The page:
mersenneforum.org  

Go Back   mersenneforum.org > Fun Stuff > Lounge

Reply
 
Thread Tools
Old 2021-09-11, 15:36   #78
masser
 
masser's Avatar
 
Jul 2003
wear a mask

2·863 Posts
Default

Quote:
Originally Posted by Uncwilly View Post
Those areas with high counts of twisters, how many above EF-1's do the get? How does that stack up vs "Tornado Alley" in the US of A?
Not well. First of all, the shape is rather inconvenient. And then, the bloody things won't stop moving. It's a nightmare.
masser is offline   Reply With Quote
Old 2021-09-11, 16:23   #79
kriesel
 
kriesel's Avatar
 
"TF79LL86GIMPS96gpu17"
Mar 2017
US midwest

10110100010112 Posts
Default

Quote:
Originally Posted by masser View Post
Not well. First of all, the shape is rather inconvenient. And then, the bloody things won't stop moving. It's a nightmare.
Sounds like a job for Pecos Bill.
kriesel is online now   Reply With Quote
Old 2021-09-12, 01:35   #80
Dr Sardonicus
 
Dr Sardonicus's Avatar
 
Feb 2017
Nowhere

3·5·331 Posts
Default

Quote:
Originally Posted by Uncwilly View Post
Quote:
Originally Posted by Dr Sardonicus View Post
Would you prefer square furlongs per fortnight?
No, I was amused by the whole notion of "tornadoes relative to land area." As long as it's "tornadoes per unit time per unit area" using the same units, the ratio between any two given areas will be the same. I take tornadoes per year per 10000 km2, as in this article, whose headline is, perhaps amusingly (my emphasis),
Quote:
England is tornado capital of the world! More twisters per square mile than other nation
The article says England averages 34 tornadoes per year, or 2.2 (per year) per 10000 km2.

That gave me an area of about 154000 km2, which (after consulting an atlas) appears to be roughly the combined areas of England and Wales.

An average of 34 tornadoes per year is more than a lot of us might expect for the UK - point taken. (It seems most UK tornadoes are weak and of short duration, but they're still tornadoes.)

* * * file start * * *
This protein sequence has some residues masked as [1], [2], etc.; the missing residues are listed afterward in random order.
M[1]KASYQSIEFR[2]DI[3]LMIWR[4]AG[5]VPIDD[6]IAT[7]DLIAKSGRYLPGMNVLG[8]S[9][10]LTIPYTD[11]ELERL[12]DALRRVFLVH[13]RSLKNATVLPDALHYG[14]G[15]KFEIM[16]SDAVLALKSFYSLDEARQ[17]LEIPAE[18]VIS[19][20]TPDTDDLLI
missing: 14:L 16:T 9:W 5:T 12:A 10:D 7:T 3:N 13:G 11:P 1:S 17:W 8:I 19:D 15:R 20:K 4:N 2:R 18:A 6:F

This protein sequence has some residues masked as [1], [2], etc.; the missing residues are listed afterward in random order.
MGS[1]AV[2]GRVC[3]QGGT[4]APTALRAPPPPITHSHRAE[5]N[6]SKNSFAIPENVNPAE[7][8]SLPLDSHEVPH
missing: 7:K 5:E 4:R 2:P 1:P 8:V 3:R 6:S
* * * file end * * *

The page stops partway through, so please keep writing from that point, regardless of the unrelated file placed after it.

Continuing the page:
But look what happens is we apply the idea of "tornadoes per year per 10000 km2 to Pantelleria, which just got hit by a tornado. Its area is 83 km2, so that one tornado gives roughly 120 tornadoes per 10000 km2 per year. Assuming Pantelleria hasn't had any other tornadoes in the last 50 years, over the last 50 years it has it averaged almost as many tornadoes per year per 10000 km2 as the UK; and over the last 25 years, it leaves the UK far behind - just from a single tornado.

Harris County, Texas has averaged about 4 tornadoes per year since 1950. Its area is 1777 mi2 which is about 4600 km2, which gives about 8.7 tornadoes per year per 10000 km2.

The US Deep South seems to be getting more frequent tornadoes in recent years, causing some folks to re-think the idea of a single "Tornado Alley" being a narrow swath of the Central Plains.

Quote:
Those areas with high counts of twisters, how many above EF-1's do the get? How does that stack up vs "Tornado Alley" in the US of A?
I have read in several places that most tornadoes in the UK are quite weak (as tornadoes go) and do not last very long.

I find it difficult to compare the severity of tornadoes in the US and the UK, because the US uses a damage scale, the Enhanced Fujita Scale (F0 - F5) while the UK uses a "pure wind-speed scale," the TORRO tornado severity scale (T0-T11). It seems, however, that with either scale, wind speeds are usually inferred from the damage, since direct measurements are generally not available.

I found conflicting figures for the wind speeds of the July 28, 2005 Birmingham tornado, the strongest in the UK in recent history.
Dr Sardonicus is offline   Reply With Quote
Reply

Thread Tools


All times are UTC. The time now is 23:34.


Fri Oct 15 23:34:48 UTC 2021 up 84 days, 18:03, 0 users, load averages: 1.50, 1.25, 1.29

Powered by vBulletin® Version 3.8.11
Copyright ©2000 - 2021, Jelsoft Enterprises Ltd.

This forum has received and complied with 0 (zero) government requests for information.

Permission is granted to copy, distribute and/or modify this document under the terms of the GNU Free Documentation License, Version 1.2 or any later version published by the Free Software Foundation.
A copy of the license is included in the FAQ.